Who will posterity bless: the lofty Vidal or the grounded Binchy?
'Every time a friend succeeds, I die a little,' said the arrogant Gore Vidal – an odd thing for a writer to say
WRITERS wonder what posterity will say of them. They hate celebrity authors, they hate the Fifty Shades of Magnolia woman, they hate everyone in the Daily Mail's Sidebar of Shame, particularly the ones they've never heard of, because these people are having their posterity now, in real-time.
What's more, they're getting the money, everyone's looking at them, and they're getting laid: things that don't really happen to writers, which is why they write so much about famous rich people having sex.
Gore Vidal summed it up: Never pass up the chance to have sex or appear on television. Presumably because he got asked. But he was an oddity. So lacking in uncertainty that he was his own posterity. Not since God had anyone so single-mindedly looked upon his work and seen that it was good.
But... Mistah Vidal, he dead. Surrounded by his glittering epithets, like an Egyptian prince with his grave-goods.
Maeve Binchy, she dead too. No such epithets there. Nobody will ever put on that smug dinner-party face and say, "I believe it was Maeve Binchy who said..."
She just wrote stories about ordinary people, mostly Irish people, mostly about the world as it changed after WW2. Sold forty million or more. But "just"? "Ordinary"? No.
The common touch is harder - and rarer - than the loftiness of the combative, often outrageously self-regarding Vidal who dropped 'Eugene Louis' from his birth certificate in favour of his socialite mother's maiden name, Gore, because he wanted the sort of name appropriate for a famous author or national politician.
As things turned out, he combined the two: became a National Author, known not so much for his books but for his being.
Unfair, perhaps, because there was some good stuff there. There were a couple of fine screenplays - Suddenly, Last Summer and Billy the Kid - and an insanely indulgent one, Caligula.
But the novels, particularly Kalki and, of course, Myra Breckinridge, his 1968 satire on Hollywood, gender, sexuality and everything else which then suddenly seemed up for grabs, while immensely accomplished, were clouded by the dismal lens of National Authorism.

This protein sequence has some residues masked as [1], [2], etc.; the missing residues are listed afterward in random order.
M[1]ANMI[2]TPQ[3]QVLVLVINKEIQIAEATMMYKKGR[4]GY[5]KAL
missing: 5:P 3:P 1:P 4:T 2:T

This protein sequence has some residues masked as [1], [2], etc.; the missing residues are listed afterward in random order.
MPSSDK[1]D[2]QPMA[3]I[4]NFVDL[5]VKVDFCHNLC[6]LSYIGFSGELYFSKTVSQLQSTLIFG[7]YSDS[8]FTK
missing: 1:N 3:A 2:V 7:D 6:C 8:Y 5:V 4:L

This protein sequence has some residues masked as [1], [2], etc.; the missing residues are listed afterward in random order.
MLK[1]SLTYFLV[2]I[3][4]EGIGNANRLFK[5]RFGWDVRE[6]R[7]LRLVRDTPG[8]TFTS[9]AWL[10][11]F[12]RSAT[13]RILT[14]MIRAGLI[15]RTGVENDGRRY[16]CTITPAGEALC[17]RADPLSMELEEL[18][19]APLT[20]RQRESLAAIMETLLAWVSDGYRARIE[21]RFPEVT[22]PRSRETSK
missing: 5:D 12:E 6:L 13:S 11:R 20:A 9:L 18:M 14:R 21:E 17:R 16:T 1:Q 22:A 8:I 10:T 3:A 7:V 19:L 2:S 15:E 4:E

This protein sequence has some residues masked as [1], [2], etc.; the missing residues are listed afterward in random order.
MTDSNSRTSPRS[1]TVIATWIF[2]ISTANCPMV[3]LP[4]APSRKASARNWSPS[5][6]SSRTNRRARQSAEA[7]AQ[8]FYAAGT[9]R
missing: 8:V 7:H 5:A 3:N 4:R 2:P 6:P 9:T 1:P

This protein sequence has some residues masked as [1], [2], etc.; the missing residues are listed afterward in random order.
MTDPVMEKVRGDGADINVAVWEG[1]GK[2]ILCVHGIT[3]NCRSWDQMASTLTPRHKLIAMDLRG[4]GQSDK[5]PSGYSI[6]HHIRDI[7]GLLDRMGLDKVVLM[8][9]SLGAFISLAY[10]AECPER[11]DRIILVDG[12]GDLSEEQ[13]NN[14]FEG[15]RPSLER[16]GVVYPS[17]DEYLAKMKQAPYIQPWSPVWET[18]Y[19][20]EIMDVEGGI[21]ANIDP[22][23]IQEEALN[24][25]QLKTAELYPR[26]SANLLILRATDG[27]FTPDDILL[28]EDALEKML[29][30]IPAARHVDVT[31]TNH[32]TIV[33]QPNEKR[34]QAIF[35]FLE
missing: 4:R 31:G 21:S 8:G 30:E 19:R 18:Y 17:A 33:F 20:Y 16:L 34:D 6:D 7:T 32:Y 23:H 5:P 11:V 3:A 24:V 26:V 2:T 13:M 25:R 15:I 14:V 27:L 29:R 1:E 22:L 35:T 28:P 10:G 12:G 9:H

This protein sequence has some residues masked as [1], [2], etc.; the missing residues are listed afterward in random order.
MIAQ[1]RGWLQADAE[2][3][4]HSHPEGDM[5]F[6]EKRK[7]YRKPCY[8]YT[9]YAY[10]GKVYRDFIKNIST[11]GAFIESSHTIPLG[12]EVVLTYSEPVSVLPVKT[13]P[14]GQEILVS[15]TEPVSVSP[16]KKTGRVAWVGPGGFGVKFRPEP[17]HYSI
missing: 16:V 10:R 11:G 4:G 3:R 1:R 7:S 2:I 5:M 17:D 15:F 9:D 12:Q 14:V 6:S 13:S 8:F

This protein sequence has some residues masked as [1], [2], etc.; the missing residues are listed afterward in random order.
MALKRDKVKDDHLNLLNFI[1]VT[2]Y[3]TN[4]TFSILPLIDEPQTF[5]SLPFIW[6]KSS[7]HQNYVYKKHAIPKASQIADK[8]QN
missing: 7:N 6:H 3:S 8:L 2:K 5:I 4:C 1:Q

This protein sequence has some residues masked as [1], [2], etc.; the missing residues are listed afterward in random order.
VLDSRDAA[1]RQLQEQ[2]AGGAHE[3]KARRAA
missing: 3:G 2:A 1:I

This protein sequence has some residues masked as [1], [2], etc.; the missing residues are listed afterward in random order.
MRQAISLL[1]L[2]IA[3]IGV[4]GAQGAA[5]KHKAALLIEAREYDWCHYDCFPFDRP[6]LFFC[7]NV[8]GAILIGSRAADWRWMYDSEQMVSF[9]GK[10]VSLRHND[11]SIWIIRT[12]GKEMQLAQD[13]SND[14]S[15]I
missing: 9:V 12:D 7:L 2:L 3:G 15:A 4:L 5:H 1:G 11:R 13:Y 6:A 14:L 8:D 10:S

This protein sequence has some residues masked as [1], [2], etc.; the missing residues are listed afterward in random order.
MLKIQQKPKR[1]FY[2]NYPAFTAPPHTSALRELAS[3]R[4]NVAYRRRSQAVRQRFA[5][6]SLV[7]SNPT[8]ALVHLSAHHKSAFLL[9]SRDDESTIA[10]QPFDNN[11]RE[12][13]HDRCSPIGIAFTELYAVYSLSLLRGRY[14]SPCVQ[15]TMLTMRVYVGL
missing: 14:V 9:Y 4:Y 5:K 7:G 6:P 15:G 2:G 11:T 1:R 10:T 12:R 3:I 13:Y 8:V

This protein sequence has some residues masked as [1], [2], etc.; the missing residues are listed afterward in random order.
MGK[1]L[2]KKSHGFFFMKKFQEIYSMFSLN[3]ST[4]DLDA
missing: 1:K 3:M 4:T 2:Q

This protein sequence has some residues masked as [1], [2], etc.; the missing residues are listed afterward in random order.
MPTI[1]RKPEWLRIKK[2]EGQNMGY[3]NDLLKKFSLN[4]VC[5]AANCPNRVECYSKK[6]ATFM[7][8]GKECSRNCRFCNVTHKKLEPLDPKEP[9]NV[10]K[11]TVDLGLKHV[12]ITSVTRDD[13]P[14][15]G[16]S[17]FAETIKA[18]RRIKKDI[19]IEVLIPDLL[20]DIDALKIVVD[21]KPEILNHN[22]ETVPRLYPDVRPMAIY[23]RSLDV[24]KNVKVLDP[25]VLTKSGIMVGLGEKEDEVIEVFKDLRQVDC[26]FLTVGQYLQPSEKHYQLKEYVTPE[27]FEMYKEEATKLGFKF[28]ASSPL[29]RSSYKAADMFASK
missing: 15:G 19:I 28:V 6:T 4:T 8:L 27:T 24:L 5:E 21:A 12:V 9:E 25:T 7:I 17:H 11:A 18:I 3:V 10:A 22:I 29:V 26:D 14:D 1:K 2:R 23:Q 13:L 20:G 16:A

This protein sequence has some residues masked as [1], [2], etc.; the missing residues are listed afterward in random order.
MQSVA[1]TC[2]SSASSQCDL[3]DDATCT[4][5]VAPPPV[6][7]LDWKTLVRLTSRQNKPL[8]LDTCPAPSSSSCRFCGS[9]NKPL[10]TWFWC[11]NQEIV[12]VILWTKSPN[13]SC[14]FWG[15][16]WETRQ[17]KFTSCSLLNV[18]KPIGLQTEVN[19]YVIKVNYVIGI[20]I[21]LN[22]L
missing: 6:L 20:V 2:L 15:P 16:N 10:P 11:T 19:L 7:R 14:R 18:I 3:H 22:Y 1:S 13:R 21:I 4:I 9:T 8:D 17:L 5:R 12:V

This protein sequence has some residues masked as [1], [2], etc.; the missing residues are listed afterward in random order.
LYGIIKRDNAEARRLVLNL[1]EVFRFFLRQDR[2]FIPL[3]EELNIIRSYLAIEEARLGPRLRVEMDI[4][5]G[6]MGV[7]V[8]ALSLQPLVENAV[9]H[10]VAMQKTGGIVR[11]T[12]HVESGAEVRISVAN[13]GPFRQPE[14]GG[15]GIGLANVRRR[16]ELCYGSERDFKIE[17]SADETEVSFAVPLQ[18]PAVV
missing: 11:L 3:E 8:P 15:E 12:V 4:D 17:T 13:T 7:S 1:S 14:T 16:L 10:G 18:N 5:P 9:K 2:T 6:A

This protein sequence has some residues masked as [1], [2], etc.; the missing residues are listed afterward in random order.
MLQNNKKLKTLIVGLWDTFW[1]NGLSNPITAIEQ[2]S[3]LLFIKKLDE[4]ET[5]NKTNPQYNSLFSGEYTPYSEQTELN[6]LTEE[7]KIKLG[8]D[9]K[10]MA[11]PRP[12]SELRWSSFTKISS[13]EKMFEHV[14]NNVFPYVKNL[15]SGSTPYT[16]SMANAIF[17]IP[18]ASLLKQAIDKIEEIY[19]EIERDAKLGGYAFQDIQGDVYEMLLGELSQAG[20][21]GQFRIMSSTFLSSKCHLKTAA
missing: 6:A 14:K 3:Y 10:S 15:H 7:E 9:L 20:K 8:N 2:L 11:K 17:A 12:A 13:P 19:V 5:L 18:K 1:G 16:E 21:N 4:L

If some Joe Blow, rather than a well-to-do, publicly out, educated, posh, West Coast liberal straddling the three-way fault-line between fairyland, the establishment and risqué bohemia had written them, they might have fared differently.
But Vidal was no Joe Blow. He was wealthy, the scion of senators, athletes, officers and tycoons. His mother allegedly had a long affair with Clark Gable. He had ambition and opportunity from his birth.
And now you might expect to hear about the contrasting hardship of Maeve Binchy's start. The lumpy potato fields. The little white cottage up the sodden lane. Her Da a drunk, her darling Ma a SAINT.
Well it was nothing like that. She was born in Dalkey, a seaside town seven miles from Dublin. Her uncle was a historian; her brother became Regius Professor of Law at Trinity College Dublin (alma mater of Oscar Wilde, whom Binchy unequivocally outsold). She adored her parents, had a happy childhood, moved back to Dalkey when she married, and stayed there, happily, with her husband, until she died on Monday, the day before Gore Vidal.
Both, you could argue, had privileged beginnings, privileged lives. Both knew great success. But one was, for all his famed Augustan loftiness, an arrogant killjoy and a snob, perhaps never more honest than when he said, "Every time a friend succeeds, I die a little".
An odd thing for a writer to say, writing being as far from a zero-sum game as you can get. For my book to succeed, it is not necessary that your book fails. Perhaps that's why there's so little money in it, on the whole. Or perhaps, not "why" but "because".
In any case, we're two writers short now. Two writers who've gone to face the judge against whom there's no appeal: the future. Who'll be remembered a hundred years from now? Who'll be read? The one who said: "It is not enough to succeed. Others must fail," or the one who said: "Everything turned out well"?
- Myra Breckinridge by Gore Vidal, Abacus. ISBN 978-0349103655
- Heart and Soul by Maeve Binchy, Orion. ISBN 978-0752884646